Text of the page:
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August 02, 2012

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The word fesch has been used in southern German/Austrian dialects at least since the middle of the 19th century. It means "pretty," "stylish," and is, according to most sources, derived from the word "fashionable."

In The Blue Angel (1930), Dietrich sings a song that begins, "Ich bin die fesche Lola." And the word appears almost 90 years earlier in Nestroy's Einen Jux will er sich machen (the basis of Thornton Wilder's Matchmaker.

Not just that; they're all forms in which a [t] or [s] sound in the root has become a -sh sound when followed by a suffix like -ious, -ion or -ial. In each case the original -i- colonized the preceding consonant.

An analogous thing happens with the [z] that mutates to a zh-sound in in cazh, plezh, uzhe, etc. (Some careful Brits still pronounce these words like caz-ual, but for the rest of us are more cazhual.)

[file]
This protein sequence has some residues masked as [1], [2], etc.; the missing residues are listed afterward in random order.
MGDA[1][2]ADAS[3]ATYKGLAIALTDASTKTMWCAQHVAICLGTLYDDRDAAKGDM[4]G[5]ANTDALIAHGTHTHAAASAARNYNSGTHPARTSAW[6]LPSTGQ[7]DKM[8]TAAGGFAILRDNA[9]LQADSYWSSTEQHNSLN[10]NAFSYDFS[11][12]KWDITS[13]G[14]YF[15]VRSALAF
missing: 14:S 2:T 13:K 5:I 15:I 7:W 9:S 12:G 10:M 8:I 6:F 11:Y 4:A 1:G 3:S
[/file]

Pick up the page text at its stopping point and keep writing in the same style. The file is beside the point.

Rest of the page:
This seems to tickle people, cutting words off right at this particular mutation. I did a bit on it here.

http://www.economist.com/blogs/johnson/2012/02/sound-change

Lane: Many thanks for the comment and the link to your post! I'd read it back in February but neglected to bookmark it.

I've updated my own post to include a link to yours.


I find that Cole Porter, in a song called "Hey, Good-lookin'", in a 1943 show called "Something for The Boys", wrote the lines

Give in and we'll begin cookin'
That delish
Little dish
Called love

I also notice that Hank Williams's well-known "Hey good-lookin', whatcha got cookin'" song seems to owe a lot to this one.

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